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With each new day the regulatory landscape for hospitals is becoming more stringent and complex as it relates to compliance with the rules and regulations promulgated by the Centers for Medicare & Medicaid Services (CMS). Most hospitals utilize multiple forms of compliance auditing, including the work performed by utilization review (UR) committees. The UR committee is charged with ensuring that each case is in compliance, being comprised of physicians, nurses, case management and administrative staff who are well versed in the ever-changing medical necessity compliance regulations.

One important tool used by these UR committees is the Program for Evaluating Payment Patterns Electronic Report (PEPPER). The PEPPER is intended to support a hospital’s own auditing and monitoring activities, and it is utilized not only by the UR committee but also by case management, medical coding and billing, compliance, finance, and leadership teams.

Created in 2003, PEPPER in its current form includes an expanded list of areas at risk for improper Medicare payments. These targets reflect the latest denial data from Recovery Audit Contractor (RAC), Comprehensive Error Rate Testing (CERT) and Medicare Administrative Contractor (MAC) audits. The PEPPER is updated annually, and this year alone 18 new “targets” have been added, changing both the quantity and format of PEPPER data. All of these changes need to be understood fully in order to maximize their value.

The PEPPER currently is distributed to short-term acute-care hospitals on a quarterly basis, being distributed annually to long-term acute-care hospitals, critical access hospitals and inpatient psychiatric hospitals. Later this year, the reports will be available to inpatient rehabilitation hospitals for the first time. It is crucial that these institutions all learn to analyze and utilize the PEPPER report data to support their ongoing compliance efforts.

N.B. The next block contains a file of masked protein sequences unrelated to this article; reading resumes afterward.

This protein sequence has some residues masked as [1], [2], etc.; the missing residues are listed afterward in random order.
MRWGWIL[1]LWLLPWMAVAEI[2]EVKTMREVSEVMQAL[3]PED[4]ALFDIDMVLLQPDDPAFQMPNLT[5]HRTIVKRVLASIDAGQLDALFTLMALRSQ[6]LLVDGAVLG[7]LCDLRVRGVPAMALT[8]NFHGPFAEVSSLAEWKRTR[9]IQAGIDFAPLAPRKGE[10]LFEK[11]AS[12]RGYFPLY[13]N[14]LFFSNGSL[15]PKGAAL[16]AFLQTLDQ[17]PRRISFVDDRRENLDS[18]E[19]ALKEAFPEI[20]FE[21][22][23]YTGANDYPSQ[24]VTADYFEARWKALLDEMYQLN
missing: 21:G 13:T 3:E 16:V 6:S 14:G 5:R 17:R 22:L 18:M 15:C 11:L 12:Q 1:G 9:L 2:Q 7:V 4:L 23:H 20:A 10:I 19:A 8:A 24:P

To learn how to analyze this data, one first must understand what the report is indicating. The PEPPER report provides a rolling three-year analysis of paid Medicare inpatient claims. The statistics are formatted in a ranking system based on state information, MAC/FI jurisdiction and national claim patterns. This quarterly data allows for an analysis of trends and is available within four to six months following claim submission. Starting this year the PEPPER data reflects 17 MAC/FI jurisdictions, but further consolidation is expected as the MAC program is finalized.

UR committees should not use PEPPER as their sole data analysis tool since it does not monitor outpatient services such as observation care or outpatient procedures (with the exception of one target that includes both inpatient and outpatient cardiac stents). It also does not include Medicare Advantage (HMO) claims or information from other payers. While the comparison data provided by the PEPPER is helpful, it currently does not compare hospitals by size, demographics or types of services. Thus, large inner-city hospitals are being compared to small community hospitals and everything in between.